As Hurricane Irma rips through the Bahamas and heads towards Florida, residents in southeastern states are starting to get anxious. The hurricane, which has been downgraded to a Category 4 storm, is expected to hit South Florida on Sunday, Sept. 10, and could cause potentially devastating effects. Meanwhile, just a few states over, North Carolina is currently bracing itself for Hurricane Irma, and expecting the worst.
On Sept. 8, William Long, administrator of the Federal Emergency Management Agency (FEMA), urged everyone "from Alabama to North Carolina" to prepare themselves for a potentially catastrophic hit, saying, according to Reuters,
Hurricane Irma continues to be a threat that is going to devastate the United States in either Florida or some of the southeastern states. But when exactly would the hurricane land in North Carolina?
According to The Weather Channel, Irma is set to approach the Carolinas on Monday, Sept. 11. While North Carolina residents should definitely monitor the progress of the storm and stay prepared, it's possible that Irma will have already been downgraded to a tropical storm by the time it arrived.
Regardless, there's still plenty of dangers to be wary of – including heavy rainfall, major costal flooding, dangerous rip currents, power outages, and landslides. North Carolina Gov. Roy Cooper has declared a state of emergency and cautioned that no one should "let [their] guard down." He said,
Even though the current forecast no longer shows us directly in the cross-hairs, that could shift and we still need to be prepared. Even a glancing blow can cause damage from such a powerful storm.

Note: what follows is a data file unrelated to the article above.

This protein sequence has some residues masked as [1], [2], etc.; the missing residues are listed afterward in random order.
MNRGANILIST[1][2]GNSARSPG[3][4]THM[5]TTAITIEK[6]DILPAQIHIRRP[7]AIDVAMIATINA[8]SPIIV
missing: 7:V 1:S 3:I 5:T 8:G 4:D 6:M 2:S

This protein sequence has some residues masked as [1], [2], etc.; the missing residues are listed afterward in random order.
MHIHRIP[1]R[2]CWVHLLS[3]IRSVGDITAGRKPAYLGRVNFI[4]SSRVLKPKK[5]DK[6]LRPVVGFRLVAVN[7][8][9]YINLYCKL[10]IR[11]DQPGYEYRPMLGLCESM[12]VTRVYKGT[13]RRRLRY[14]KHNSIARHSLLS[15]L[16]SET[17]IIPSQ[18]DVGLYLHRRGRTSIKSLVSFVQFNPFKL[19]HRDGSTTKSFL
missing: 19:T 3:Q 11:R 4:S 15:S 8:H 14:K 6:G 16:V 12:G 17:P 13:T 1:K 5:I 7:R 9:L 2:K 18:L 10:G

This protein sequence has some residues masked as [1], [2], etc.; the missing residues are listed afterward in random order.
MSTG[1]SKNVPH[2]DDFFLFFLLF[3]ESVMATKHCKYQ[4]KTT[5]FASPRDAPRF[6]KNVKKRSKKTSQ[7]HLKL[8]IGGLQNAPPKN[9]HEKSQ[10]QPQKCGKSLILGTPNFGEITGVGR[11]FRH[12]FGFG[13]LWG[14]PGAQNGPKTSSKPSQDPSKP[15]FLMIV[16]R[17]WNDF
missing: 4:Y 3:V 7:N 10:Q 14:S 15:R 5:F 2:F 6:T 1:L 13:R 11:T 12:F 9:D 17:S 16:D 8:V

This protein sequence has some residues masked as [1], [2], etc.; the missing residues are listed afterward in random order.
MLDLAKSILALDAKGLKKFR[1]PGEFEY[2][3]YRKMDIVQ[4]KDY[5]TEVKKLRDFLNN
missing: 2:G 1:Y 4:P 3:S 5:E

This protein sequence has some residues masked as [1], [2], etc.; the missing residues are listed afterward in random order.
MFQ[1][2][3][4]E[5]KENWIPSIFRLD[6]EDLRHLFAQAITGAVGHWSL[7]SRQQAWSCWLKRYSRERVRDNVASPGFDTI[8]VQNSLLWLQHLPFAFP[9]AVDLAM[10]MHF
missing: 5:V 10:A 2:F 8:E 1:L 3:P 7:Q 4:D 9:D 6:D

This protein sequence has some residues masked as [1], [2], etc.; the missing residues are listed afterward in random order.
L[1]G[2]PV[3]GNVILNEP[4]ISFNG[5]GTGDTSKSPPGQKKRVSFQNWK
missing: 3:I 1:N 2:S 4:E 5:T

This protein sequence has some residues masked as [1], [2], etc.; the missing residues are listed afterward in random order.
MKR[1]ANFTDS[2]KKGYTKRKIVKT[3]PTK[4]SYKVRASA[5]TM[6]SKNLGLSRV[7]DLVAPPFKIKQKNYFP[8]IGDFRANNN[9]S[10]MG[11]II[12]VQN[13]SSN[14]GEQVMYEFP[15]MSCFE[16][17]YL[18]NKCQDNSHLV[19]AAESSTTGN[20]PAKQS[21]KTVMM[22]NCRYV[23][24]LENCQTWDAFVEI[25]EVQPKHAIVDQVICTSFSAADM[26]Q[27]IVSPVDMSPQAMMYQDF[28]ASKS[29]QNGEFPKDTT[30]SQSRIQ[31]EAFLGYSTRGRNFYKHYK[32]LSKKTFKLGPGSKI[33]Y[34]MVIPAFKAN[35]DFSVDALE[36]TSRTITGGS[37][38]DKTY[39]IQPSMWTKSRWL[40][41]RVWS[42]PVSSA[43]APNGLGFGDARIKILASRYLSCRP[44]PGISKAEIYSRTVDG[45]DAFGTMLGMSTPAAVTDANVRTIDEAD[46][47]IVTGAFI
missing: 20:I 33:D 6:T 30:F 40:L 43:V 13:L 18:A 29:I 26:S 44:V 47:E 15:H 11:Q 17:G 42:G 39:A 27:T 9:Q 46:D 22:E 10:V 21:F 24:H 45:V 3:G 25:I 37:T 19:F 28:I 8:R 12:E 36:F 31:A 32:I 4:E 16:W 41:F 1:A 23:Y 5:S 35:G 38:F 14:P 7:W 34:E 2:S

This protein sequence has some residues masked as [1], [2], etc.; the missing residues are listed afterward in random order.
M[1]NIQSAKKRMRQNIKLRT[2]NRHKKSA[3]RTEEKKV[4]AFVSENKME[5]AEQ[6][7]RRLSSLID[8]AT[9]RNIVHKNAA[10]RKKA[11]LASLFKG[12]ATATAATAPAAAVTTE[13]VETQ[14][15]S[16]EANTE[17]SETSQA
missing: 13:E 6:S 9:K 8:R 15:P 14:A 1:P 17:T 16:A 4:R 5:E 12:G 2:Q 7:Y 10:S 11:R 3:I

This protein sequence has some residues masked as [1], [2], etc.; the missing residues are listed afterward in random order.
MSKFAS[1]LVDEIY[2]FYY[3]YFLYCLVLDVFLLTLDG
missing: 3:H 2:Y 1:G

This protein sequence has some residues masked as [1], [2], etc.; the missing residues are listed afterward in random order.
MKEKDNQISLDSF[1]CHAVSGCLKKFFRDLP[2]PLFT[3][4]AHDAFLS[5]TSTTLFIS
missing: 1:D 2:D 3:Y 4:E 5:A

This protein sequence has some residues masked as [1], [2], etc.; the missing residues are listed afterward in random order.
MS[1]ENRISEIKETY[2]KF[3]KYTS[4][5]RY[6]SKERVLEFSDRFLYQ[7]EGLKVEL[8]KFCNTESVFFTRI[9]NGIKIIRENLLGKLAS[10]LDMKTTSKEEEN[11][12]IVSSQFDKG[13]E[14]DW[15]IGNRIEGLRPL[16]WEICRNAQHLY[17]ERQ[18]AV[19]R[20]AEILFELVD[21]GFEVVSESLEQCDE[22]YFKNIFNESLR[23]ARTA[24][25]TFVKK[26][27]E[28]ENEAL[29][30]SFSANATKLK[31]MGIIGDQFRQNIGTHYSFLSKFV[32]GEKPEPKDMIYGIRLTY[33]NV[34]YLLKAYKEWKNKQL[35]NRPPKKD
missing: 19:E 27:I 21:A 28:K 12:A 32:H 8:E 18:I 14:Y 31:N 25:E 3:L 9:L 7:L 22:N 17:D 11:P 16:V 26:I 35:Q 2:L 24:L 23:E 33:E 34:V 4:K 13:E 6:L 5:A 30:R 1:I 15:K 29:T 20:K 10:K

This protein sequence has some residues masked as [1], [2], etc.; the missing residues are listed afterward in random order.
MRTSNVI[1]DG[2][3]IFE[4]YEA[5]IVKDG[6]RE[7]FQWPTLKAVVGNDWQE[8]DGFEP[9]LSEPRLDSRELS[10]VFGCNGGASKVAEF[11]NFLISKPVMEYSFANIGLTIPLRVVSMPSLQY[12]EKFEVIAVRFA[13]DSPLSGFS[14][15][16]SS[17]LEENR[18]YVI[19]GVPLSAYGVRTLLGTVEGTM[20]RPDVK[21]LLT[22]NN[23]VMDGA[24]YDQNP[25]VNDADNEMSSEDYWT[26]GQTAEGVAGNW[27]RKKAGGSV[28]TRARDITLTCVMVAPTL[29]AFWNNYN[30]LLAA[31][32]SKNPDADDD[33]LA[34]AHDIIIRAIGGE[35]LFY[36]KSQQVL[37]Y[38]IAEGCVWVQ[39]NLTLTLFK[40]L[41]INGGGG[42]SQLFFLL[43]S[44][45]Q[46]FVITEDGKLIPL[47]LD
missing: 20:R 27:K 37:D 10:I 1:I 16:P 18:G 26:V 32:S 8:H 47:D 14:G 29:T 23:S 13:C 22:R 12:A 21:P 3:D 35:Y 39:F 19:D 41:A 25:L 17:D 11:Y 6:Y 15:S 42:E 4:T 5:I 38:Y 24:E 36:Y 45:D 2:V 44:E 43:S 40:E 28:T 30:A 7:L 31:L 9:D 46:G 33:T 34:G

As Irma heads towards Florida and the Carolinas, residents can expect what meteorologists call "the dirty side" of a hurricane – otherwise known as the side you definitely, definitely do not want to be on.
Robert Garcia, head meteorologist at the National Weather Service, told the News Observer,
The difference between the dirty side and the 'clean side' in this case, is probably just the difference between regular and diet soda. Even if we get fortunate with Irma, folks should definitely be preparing for the worst and hoping for the best.
In the meantime, North Carolina is getting prepared.
If Irma does crash through North Carolina, it will be the second hurricane to hit the area in two years. Last October, Hurricane Matthew slammed the state, killing 31 people, displacing thousands and caused $4.8 billion in damage. One year later, residents are still reeling.
Kenny Flowers, a member of East Carolina University's office of innovation and economic development, told The New York Times,
There are neighborhoods that have not been rebuilt yet and some that won't be rebuilt because of the devastation. Houses that are lost forever.
Irma is something of a superstorm in comparison to Matthew. While the latter blew into the Carolinas with wind gusts of up to 177 miles per hour, Irma's gusts are currently clocking in at 210 miles per hour. And if that's not enough of a terrifying comparison, just check out the difference in size between Hurricane Irma and Andrew, which destroyed Florida in 1992:
Irma is currently the most powerful storm to hit the Atlantic ocean – sustaining a record breaking wind speed of 185 mph, according to USA Today. Twenty-three people have been confirmed dead as a result of the storm, according to The Guardian, and a potentially historic mass evacuation is happening in Florida right now. Thousands have taken to the roads to escape before the storm hits, with some drivers waiting hours at gas stations to fill up their cars. For those who have decided to stick it out, grocery stores are being cleaned up, as residents stock up on supplies.
Stay safe Florida, and the Carolinas! The rest of the world is with you in spirit, gnawing our fingernails off and hoping for the very best.